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Last week, HEPI and YouthSight polled over 1,000 full-time undergraduate students entitled to vote. The results, which we are making available in full, show:

  • considerable support for the Labour Party and Jeremy Corbyn;
  • a majority of students are registered to vote and expect to vote – but most expect to do so at home rather than at university;
  • the most important issues to students are the EU and the NHS, while very few give a high priority to personal indebtedness or defence;
  • a majority of those students who are planning to vote and whose vote could be affected by Brexit are willing to consider voting tactically;
  • students want more election information, with big support for a TV leaders’ debate;
  • students have not forgiven the Liberal Democrats for breaking their promise on tuition fees; and
  • students are distrustful of the Labour leadership’s support for abolishing tuition fees and bringing back maintenance grants.

Nick Hillman, Director of HEPI, said:

‘There are over a million undergraduates entitled to vote at this election and they are concentrated in certain constituencies. They are an important group of voters, but only if they choose to wield their power. This time, students have registered to vote in large numbers but they are less likely than the electorate as a whole to back the Conservatives.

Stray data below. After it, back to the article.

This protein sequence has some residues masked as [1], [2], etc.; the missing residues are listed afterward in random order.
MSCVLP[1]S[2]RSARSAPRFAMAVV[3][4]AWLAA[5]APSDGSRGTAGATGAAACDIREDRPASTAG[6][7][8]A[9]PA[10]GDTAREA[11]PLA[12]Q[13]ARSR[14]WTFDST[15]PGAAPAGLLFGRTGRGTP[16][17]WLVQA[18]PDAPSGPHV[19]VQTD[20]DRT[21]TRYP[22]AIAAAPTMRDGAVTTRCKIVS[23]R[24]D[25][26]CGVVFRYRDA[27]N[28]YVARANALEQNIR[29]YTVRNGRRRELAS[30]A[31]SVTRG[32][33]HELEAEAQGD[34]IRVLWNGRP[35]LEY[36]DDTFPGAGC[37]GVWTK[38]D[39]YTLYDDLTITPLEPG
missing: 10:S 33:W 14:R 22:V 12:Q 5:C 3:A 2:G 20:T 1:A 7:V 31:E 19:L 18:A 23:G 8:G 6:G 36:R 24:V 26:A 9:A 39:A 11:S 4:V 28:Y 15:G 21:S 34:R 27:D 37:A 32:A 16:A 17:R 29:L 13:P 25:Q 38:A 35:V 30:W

‘An overall majority of students who have made up their mind support Jeremy Corbyn. But it is not a forgone conclusion that this will win Labour extra MPs on 8th June. This is partly because students want more information, partly because their vote could be more dispersed than usual and partly because many students are willing to vote tactically.

‘Labour, Coalition and Conservative Governments have all backed tuition fees in recent times. The challenge for Labour is whether to include the end of fees and the return of grants in their manifesto when half of students regard such pledges as worthless.’

Ben Marks, Managing Director of YouthSight, said:

‘Given the strong support from students for the Remain side in the referendum and the centrality of Brexit at this election, it is most surprising that the Liberal Democrats have benefited so little from their unequivocal opposition to Brexit. They will have to work a lot harder to try and cleanse their brand of the damage inflicted by their volte face on student fees seven years ago, when most of the current undergraduate electorate was below voting age.

‘Before 2010, the Lib Dems regularly enjoyed a 30% to 40% share among students, which puts their current 12% share, and the negative net popularity ratings for Tim Farron, into perspective. They have a big task ahead of them.’

Registration and likelihood of voting